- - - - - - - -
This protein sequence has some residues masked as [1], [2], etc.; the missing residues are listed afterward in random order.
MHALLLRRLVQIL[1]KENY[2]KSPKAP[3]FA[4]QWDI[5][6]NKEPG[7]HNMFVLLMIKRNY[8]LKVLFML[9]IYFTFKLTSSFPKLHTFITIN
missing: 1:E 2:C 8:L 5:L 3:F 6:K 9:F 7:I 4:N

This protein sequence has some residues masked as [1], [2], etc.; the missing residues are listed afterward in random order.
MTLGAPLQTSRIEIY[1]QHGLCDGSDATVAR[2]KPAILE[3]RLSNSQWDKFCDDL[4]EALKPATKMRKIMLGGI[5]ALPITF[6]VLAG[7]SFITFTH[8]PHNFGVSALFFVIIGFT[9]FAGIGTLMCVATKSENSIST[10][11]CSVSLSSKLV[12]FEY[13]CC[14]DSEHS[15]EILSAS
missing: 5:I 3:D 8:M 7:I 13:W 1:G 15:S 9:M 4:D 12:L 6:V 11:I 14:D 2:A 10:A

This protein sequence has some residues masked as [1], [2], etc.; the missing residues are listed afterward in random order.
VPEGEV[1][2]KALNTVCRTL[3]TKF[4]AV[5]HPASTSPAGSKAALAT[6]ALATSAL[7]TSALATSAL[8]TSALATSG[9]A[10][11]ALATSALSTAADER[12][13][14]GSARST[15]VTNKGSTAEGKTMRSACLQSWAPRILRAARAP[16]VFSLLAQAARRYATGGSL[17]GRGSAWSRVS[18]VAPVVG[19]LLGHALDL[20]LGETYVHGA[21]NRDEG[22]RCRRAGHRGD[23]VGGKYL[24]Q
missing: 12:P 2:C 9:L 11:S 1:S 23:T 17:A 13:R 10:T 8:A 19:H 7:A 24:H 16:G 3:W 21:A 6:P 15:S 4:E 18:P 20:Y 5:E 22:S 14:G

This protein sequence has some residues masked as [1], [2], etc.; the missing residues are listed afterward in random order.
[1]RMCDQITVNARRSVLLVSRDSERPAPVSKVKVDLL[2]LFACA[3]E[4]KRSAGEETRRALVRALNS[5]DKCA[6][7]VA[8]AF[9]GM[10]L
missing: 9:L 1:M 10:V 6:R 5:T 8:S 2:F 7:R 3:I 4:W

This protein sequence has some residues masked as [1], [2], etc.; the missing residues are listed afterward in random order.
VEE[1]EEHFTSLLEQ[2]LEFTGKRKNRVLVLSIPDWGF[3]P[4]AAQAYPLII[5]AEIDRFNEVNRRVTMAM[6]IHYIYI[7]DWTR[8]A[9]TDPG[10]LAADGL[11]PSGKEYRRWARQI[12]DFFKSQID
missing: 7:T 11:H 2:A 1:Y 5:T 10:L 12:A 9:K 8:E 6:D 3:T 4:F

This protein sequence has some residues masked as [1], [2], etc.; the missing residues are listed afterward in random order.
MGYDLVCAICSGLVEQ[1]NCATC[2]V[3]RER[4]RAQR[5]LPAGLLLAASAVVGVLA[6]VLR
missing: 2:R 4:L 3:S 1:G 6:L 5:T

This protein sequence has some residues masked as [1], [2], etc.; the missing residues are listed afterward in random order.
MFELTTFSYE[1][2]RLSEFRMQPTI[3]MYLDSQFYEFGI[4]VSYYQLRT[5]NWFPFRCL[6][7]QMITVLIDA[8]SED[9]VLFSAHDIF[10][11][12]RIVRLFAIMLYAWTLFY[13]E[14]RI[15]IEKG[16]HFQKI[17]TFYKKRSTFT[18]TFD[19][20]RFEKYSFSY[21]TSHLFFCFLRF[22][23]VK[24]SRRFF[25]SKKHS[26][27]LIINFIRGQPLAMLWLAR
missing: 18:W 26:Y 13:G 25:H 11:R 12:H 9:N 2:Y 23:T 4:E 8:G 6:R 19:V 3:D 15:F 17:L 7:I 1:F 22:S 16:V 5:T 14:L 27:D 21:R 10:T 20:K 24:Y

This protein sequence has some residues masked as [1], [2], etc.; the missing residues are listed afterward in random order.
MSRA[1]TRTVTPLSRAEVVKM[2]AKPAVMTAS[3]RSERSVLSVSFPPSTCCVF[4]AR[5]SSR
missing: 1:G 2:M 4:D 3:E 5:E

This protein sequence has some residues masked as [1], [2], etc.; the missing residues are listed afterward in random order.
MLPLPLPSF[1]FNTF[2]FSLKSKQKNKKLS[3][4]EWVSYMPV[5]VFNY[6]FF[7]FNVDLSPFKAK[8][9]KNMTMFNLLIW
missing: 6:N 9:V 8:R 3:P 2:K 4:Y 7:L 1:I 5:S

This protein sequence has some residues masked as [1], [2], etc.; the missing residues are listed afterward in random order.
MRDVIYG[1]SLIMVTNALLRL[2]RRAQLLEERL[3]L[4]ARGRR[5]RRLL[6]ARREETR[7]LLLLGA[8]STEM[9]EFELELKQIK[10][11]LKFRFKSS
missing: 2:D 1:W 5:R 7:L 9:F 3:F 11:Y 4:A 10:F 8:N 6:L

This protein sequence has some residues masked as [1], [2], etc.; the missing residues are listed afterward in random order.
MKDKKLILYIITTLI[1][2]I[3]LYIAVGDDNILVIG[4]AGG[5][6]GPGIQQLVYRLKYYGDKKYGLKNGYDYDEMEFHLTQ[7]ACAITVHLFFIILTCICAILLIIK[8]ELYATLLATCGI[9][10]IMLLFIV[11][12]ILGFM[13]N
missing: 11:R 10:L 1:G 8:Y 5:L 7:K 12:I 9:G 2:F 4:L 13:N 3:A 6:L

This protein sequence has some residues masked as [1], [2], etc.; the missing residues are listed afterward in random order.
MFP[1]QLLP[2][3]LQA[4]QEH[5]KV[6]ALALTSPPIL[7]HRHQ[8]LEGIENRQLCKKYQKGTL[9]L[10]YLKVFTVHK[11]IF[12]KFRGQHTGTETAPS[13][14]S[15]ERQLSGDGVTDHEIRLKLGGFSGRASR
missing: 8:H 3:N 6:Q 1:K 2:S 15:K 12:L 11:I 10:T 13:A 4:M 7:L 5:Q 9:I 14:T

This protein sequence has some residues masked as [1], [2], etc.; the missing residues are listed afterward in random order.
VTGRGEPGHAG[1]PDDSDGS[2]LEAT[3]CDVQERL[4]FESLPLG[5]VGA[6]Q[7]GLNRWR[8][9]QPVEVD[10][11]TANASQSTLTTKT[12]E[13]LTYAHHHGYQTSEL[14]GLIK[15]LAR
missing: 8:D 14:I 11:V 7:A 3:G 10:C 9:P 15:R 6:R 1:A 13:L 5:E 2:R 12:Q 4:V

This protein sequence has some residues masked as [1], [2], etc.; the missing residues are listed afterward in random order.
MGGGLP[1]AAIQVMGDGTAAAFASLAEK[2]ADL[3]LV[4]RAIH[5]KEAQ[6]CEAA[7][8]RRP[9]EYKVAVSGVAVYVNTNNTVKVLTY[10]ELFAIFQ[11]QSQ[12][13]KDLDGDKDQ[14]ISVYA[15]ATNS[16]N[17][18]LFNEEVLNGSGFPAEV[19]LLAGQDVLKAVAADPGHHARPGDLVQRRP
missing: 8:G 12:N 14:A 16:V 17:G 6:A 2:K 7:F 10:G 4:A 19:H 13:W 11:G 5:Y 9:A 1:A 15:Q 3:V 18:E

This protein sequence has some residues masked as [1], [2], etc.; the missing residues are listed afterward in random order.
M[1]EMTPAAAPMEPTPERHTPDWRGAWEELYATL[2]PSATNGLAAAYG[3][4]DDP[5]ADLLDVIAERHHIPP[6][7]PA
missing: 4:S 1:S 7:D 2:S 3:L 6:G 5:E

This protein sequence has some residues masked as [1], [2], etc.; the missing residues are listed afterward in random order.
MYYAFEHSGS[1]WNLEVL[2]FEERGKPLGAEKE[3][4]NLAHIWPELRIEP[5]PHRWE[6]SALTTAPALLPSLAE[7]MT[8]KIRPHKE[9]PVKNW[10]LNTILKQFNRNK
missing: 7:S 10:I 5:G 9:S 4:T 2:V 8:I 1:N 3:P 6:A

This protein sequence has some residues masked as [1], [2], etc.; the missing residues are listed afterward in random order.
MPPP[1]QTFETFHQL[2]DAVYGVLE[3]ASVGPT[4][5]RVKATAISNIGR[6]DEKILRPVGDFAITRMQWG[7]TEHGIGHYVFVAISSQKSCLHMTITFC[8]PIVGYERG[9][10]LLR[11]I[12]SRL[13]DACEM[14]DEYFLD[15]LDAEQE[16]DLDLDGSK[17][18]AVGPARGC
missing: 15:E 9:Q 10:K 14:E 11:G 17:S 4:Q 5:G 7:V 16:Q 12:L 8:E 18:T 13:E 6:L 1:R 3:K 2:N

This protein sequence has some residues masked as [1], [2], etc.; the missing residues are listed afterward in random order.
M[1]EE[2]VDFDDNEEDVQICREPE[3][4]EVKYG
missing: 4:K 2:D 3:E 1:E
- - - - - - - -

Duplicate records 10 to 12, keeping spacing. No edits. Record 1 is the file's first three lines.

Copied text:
This protein sequence has some residues masked as [1], [2], etc.; the missing residues are listed afterward in random order.
MRDVIYG[1]SLIMVTNALLRL[2]RRAQLLEERL[3]L[4]ARGRR[5]RRLL[6]ARREETR[7]LLLLGA[8]STEM[9]EFELELKQIK[10][11]LKFRFKSS
missing: 2:D 1:W 5:R 7:L 9:F 3:F 11:Y 4:A 10:F 8:N 6:L

This protein sequence has some residues masked as [1], [2], etc.; the missing residues are listed afterward in random order.
MKDKKLILYIITTLI[1][2]I[3]LYIAVGDDNILVIG[4]AGG[5][6]GPGIQQLVYRLKYYGDKKYGLKNGYDYDEMEFHLTQ[7]ACAITVHLFFIILTCICAILLIIK[8]ELYATLLATCGI[9][10]IMLLFIV[11][12]ILGFM[13]N
missing: 11:R 10:L 1:G 8:Y 5:L 7:K 12:I 9:G 2:F 4:L 13:N 3:A 6:L

This protein sequence has some residues masked as [1], [2], etc.; the missing residues are listed afterward in random order.
MFP[1]QLLP[2][3]LQA[4]QEH[5]KV[6]ALALTSPPIL[7]HRHQ[8]LEGIENRQLCKKYQKGTL[9]L[10]YLKVFTVHK[11]IF[12]KFRGQHTGTETAPS[13][14]S[15]ERQLSGDGVTDHEIRLKLGGFSGRASR
missing: 8:H 3:N 6:Q 1:K 2:S 15:K 12:L 11:I 10:T 13:A 4:M 7:L 5:Q 9:I 14:T